We Will Emerge

You can read Kelly Sue’s contribution to We Will Emerge here.

What is We Will Emerge?

How can we be better when this nightmare is over?

That was the question Dave Eggers and I asked, as we emailed back and forth in April before George Floyd’s murder. We had the admittedly audacious hope that we could come out of the coronavirus crisis as a better people. We arrived at the phrase “We Will Emerge” and asked writers and thinkers to use that as a springboard. Dave encouraged me to take the reins from there. I thought I’d be lucky to assemble about two dozen friends. Along with PEN America, we ended up bringing together 111 writers, activists, academics, poets, and public servants in a collaborative project to imagine a blueprint for a post-COVID America. The voices represented in “We Will Emerge” were so willing and passionate that the project kept growing, fueled by a sense of urgency.

We admit this endeavor can be seen as a delusional exercise as we continue to endure a crushing pandemic that has killed over 180,000 Americans and crippled our economy.

But this moment has also inspired the largest demonstrations in U.S. history, bringing together people from around the world to march for Black Lives Matter and against police brutality and systemic racism.

This pandemic has been an X-ray for America, revealing us bare, from bone to cell. We see clearly our warts, sins, and virtues; our failures and successes; our angels and demons.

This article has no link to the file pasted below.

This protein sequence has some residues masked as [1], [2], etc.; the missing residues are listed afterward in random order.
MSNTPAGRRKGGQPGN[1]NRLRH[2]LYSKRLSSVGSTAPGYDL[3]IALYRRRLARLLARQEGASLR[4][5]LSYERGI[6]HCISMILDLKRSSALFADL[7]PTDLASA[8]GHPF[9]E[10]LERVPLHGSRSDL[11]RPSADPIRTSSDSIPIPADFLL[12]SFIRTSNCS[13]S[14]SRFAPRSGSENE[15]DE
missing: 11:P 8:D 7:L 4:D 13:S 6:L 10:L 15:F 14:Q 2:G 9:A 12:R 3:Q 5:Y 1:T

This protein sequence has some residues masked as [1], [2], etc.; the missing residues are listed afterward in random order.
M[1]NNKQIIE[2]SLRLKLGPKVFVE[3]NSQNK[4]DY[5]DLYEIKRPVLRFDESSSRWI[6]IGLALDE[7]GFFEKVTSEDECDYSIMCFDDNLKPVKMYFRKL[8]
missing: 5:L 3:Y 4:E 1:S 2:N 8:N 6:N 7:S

In the absence of presidential leadership, we look to our elders for wisdom, and we are reminded of the poignant words of historian Robin D.G. Kelley, who once asked, “What shall we build on the ashes of a nightmare?”

“We Will Emerge” is a humble attempt at building a vision, one that is entirely fueled by hope. However, this is not an empty gesture filled with saccharine pleasantries.

If we are to emerge, we must confront and remedy the sins of our present that have disproportionately ravaged Black and Brown communities, gutted low-income families, emboldened violence by a militarized police, exacerbated income inequality, mainstreamed dangerous disinformation, exposed the dysfunction and corruption of our institutions, and revealed the fragility of our democracy and the necessity of our shared community and humanity.

You will hear voices of pain and anger, a righteous rage demanding a reckoning. You will hear voices humbled, grateful for life and love, acknowledging a desire for human connection and hugs. You will hear calls to action, recommending policy proposals to cure inequities and injustices. You will hear yearnings for play and laughter, for delicious dining experiences, for generosity, for forgiveness, for another chance to make it right.

Hopefully, you will hear voices of an America that can still be and become better.

—Wajahat Ali

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